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September 21, 2012

Court Says Commercial Dog Breeders’ Records Must Be Disclosed to The Humane Society of the United States

A federal court in Washington, D.C. has ordered that financial and other data submitted to the U.S. Department of Agriculture under the federal Animal Welfare Act must be released to The Humane Society of the United States under the Freedom of Information Act. 

In the 23-page ruling, the court rejected arguments by the Hunte Corporation, one of the largest brokers of puppies in the country, and by the Missouri Pet Breeders Association, a vocal opponent of regulation to crack down on inhumane puppy mills in Missouri.

Beginning in 2009, The HSUS filed several requests for information for the license renewal applications that dog breeders and dealers are legally required to submit under the federal Animal Welfare Act. The USDA initially withheld certain information, including the number of dogs bought and sold per year and gross revenues derived from regulated activities. In late 2010, The HSUS sued the agency, which then reconsidered its decision, and decided to release the materials in question. Then, in April of last year, Hunte and the Missouri pet breeders sued USDA to block release of the documents.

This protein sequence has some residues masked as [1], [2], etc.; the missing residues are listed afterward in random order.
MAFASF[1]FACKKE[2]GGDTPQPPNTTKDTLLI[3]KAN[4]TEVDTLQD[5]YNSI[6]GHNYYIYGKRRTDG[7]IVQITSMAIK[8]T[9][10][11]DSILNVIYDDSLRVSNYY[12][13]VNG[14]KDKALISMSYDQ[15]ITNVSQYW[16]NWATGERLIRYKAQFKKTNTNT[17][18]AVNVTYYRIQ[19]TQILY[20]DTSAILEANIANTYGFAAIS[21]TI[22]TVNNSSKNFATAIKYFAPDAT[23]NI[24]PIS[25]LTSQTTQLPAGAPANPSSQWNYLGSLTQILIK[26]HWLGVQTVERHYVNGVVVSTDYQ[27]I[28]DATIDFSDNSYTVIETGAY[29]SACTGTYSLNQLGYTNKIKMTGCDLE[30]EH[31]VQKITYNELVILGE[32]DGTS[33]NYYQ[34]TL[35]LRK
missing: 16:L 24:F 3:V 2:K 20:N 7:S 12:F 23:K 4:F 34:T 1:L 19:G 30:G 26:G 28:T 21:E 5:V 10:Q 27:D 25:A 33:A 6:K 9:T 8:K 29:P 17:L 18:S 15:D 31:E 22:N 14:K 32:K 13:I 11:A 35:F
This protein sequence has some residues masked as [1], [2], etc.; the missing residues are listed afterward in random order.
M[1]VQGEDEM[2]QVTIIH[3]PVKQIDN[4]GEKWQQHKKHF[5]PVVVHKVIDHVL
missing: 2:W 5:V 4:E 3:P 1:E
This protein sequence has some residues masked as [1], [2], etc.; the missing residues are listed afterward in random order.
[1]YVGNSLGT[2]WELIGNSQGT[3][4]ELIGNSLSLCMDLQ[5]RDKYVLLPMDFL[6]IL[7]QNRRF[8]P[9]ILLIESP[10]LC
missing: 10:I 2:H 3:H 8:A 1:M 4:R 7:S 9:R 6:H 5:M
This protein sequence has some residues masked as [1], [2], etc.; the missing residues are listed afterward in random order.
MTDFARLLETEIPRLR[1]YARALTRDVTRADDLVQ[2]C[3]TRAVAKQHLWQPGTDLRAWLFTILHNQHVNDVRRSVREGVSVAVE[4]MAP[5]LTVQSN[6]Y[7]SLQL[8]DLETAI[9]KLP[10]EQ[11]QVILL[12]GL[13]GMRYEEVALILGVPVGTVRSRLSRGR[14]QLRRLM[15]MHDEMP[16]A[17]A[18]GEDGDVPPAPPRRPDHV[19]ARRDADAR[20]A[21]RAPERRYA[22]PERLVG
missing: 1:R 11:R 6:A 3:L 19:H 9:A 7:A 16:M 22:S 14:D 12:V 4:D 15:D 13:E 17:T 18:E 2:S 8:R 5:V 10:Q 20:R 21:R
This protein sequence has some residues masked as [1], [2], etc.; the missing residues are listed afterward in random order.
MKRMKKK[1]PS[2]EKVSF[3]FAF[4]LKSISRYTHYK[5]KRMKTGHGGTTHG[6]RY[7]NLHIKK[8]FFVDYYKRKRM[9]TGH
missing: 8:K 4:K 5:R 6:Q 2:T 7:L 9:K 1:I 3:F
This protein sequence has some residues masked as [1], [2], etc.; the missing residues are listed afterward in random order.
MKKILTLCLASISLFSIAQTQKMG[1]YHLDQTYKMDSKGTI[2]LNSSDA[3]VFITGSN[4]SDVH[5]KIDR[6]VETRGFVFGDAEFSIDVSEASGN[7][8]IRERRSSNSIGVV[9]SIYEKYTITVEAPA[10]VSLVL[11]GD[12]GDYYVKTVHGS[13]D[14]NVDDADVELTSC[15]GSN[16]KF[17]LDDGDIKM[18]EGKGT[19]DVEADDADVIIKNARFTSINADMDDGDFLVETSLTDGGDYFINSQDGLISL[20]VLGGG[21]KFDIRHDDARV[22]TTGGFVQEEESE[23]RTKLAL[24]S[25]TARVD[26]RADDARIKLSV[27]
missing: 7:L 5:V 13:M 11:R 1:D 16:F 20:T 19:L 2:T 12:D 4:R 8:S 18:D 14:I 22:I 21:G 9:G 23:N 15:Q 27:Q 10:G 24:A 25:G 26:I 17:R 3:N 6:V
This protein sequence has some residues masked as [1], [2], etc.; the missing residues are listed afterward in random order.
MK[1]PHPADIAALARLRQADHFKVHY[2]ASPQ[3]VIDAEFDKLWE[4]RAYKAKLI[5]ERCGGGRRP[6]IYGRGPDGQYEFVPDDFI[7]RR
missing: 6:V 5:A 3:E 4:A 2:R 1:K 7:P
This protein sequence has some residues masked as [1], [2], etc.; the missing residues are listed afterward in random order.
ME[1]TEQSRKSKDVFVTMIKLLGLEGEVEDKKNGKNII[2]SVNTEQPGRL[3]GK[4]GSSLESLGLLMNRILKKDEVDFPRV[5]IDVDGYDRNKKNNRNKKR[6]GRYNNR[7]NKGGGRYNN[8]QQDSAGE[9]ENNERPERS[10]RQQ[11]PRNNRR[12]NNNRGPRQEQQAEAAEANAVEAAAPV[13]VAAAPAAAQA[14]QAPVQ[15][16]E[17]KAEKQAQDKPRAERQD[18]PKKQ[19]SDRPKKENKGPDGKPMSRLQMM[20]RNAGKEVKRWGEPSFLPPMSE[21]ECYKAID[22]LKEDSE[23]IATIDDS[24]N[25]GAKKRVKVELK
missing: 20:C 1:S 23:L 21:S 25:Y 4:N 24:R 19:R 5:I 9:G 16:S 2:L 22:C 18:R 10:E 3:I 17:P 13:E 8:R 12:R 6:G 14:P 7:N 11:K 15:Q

“The Humane Society of the United States is pleased the court has endorsed USDA’s decision to improve transparency and accountability under the Animal Welfare Act,” said Jonathan Lovvorn, senior vice president and chief counsel for The Humane Society of the United States’ Animal Protection Litigation section. “This lawsuit was a cynical attempt by the commercial dog breeding industry to hide their operations from the public, and to keep consumers in the dark about the true costs of buying a puppy mill dog.”

The matter is captioned Carolyn Jurewicz, et al., v. United States Department of Agriculture & The Humane Society of the United States and was decided by Judge James E. Boasberg.

The HSUS works to educate consumers about the origin of puppies sold in pet stores, many of which are brokered by Hunte and Midwest commercial dog breeders. People who want a dog are encouraged to consider adoption from a shelter or rescue, or to buy only from a responsible breeder whom they have met in person. By taking the time to find a healthy puppy from a reputable source, families can avoid the heartache of purchasing a sick or dying puppy and from contributing to the cycle of abuse at puppy mills.

Media Contact: Rebecca Basu: 240-753-4875, rbasu@humanesociety.org

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